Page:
When danger is perceived, the body is hardwired to trigger an assortment of chemical and hormonal reactions – we are suddenly in immediate fear and apprehension of danger. We are in an excited state of fight or flight. People with PTSD however may feel stressed or frightened even when the danger is no longer present.
According to the National Institute of Mental Health, the physical injuries that can result from a life-threatening experience can also prolong the emotional and psychological problems if not treated. Post-Traumatic Stress Disorder Explained
Post-Traumatic Stress Disorder (PTSD) is an anxiety induced emotional disorder that occurs as a result of being exposed to a highly dangerous or life-threatening event. This is commonly seen in severe automobile and traffic accidents where the threat of death or great bodily injury is perceived to be both real and imminent.
PTSD is more commonly seen in times of war where there are intense and violent exchanges between combatants. We need only think of the victims of September 11, 2001, to fully appreciate the seriousness of post-traumatic disorders.
Not every danger however has to be life threatening to qualify as PTSD, it can also develop by the learning about the unexpected death of a loved one. Common Symptoms of Post-Traumatic Stress Disorder
The most common symptom is the persistent re-experiencing of the event through obsessive thoughts and flash back memories redundantly being played out again and again. It is common to see major sleep disorders develop as a result of PTSD.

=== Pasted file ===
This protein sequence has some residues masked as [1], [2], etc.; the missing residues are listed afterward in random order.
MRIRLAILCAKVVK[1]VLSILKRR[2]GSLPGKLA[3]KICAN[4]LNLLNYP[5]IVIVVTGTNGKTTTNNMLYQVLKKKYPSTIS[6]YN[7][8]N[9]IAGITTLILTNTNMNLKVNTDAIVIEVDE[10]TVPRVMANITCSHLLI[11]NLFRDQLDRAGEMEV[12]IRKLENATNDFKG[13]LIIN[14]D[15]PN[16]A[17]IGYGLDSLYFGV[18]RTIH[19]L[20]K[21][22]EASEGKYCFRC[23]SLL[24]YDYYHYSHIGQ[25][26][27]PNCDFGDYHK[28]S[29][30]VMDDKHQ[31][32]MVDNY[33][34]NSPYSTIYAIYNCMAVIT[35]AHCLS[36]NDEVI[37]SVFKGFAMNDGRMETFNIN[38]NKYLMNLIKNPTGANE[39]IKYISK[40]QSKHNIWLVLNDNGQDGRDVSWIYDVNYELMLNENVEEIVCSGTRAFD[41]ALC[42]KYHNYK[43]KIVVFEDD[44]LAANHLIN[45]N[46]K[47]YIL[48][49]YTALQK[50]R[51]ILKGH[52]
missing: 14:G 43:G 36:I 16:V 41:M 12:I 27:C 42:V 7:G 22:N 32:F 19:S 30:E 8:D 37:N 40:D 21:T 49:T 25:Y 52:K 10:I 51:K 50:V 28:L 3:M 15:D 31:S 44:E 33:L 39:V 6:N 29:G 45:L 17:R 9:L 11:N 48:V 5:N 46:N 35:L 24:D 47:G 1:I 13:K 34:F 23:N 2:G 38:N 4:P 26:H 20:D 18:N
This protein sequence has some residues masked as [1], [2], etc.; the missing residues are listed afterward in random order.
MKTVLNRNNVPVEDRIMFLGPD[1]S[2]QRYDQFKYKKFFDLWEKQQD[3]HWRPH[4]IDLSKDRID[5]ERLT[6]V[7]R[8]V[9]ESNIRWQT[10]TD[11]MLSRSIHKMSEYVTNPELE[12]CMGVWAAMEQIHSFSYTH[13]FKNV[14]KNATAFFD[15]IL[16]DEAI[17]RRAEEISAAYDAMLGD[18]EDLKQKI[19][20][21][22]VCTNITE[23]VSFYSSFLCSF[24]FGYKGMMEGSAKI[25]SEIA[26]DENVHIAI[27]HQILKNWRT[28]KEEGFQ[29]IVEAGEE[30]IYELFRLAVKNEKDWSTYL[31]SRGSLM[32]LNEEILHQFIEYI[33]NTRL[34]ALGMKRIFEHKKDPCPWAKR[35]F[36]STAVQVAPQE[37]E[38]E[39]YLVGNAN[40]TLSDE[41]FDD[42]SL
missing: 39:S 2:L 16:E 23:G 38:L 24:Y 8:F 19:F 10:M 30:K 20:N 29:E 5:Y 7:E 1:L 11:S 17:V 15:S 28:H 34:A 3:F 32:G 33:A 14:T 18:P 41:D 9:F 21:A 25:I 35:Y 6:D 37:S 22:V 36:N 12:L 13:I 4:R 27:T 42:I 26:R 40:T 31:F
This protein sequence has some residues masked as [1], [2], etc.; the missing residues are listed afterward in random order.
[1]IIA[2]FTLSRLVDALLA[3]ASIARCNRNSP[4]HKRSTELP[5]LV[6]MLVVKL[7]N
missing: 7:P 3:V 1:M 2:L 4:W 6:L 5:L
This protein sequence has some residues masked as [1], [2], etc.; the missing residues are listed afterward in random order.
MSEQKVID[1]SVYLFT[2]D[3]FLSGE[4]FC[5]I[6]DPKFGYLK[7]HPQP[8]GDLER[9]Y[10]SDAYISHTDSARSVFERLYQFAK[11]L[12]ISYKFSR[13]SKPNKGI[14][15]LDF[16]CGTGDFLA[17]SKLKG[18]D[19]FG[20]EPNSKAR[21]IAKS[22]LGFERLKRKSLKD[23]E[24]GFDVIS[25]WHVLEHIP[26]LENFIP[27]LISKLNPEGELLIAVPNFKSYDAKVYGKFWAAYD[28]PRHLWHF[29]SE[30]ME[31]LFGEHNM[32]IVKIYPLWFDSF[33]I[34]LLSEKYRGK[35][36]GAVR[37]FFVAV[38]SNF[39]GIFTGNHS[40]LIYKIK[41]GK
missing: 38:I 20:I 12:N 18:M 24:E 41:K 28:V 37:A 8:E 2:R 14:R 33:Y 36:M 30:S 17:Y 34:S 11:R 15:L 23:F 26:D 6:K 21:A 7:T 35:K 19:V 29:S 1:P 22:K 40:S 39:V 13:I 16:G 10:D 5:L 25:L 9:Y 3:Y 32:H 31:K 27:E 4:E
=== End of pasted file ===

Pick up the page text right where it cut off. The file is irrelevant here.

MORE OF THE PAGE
Some PTSD patients report that they easily get agitated and excited when aroused by noises and sounds that resemble or is associated with the frightening event.
Others have developed serious avoidance issues by consciously keeping away from locations and events that are remembrances of the frightening experience. This loss of control and emotional autonomy is often followed with guilt and depression. Treatment Options
When seeking treatment for post-traumatic stress disorder, you will want to consider a healthcare specialist who specializes in the treatment of trauma and PTSD. Beyond the doctor’s credentials and experience in the field of trauma, it’s also important that you feel safe and comfortable with your doctor.
Behavioral therapy slowly reintroduces the patient to their own fears and gradually helps them take small steps to overcoming their emotional fears. Talk therapy can also be quite useful in this context.
Medications are often prescribed in conjunction talk therapy. Two antidepressants that have been approved for treating post-traumatic stress disorder by the FDA are Sertraline and Paroxeton. Both of these medications have been used to treat depression with significant success. Clinical studies are showing that antidepressants such as these are also useful in treating symptoms found in PTSD patients. There is a word of caution with respect to using antidepressants – most have some side effects. The most common include: insomnia, headache, nausea, and agitation.
Some doctors prescribe Benzodiazepines when it is believed the PTSD patient needs to be tranquilized to sufficiently relax or fall asleep. Legal Considerations For Injury Victims of Post-Traumatic Stress Disorder.
Accident victims rely on their lawyer to determine whether it makes strategic sense to actively pursue a clients post-traumatic stress disorder as one of the elements of the accident victims damages. Some juries have been reluctant to award much for pain and suffering if it is based more on a claim for post-traumatic stress disorder rather then for hard physical injuries.
For more information on post-traumatic stress disorder, available treatment for the disorder, personal injury law, and how to select the right personal injury lawyer for your case, go to GotTrouble.com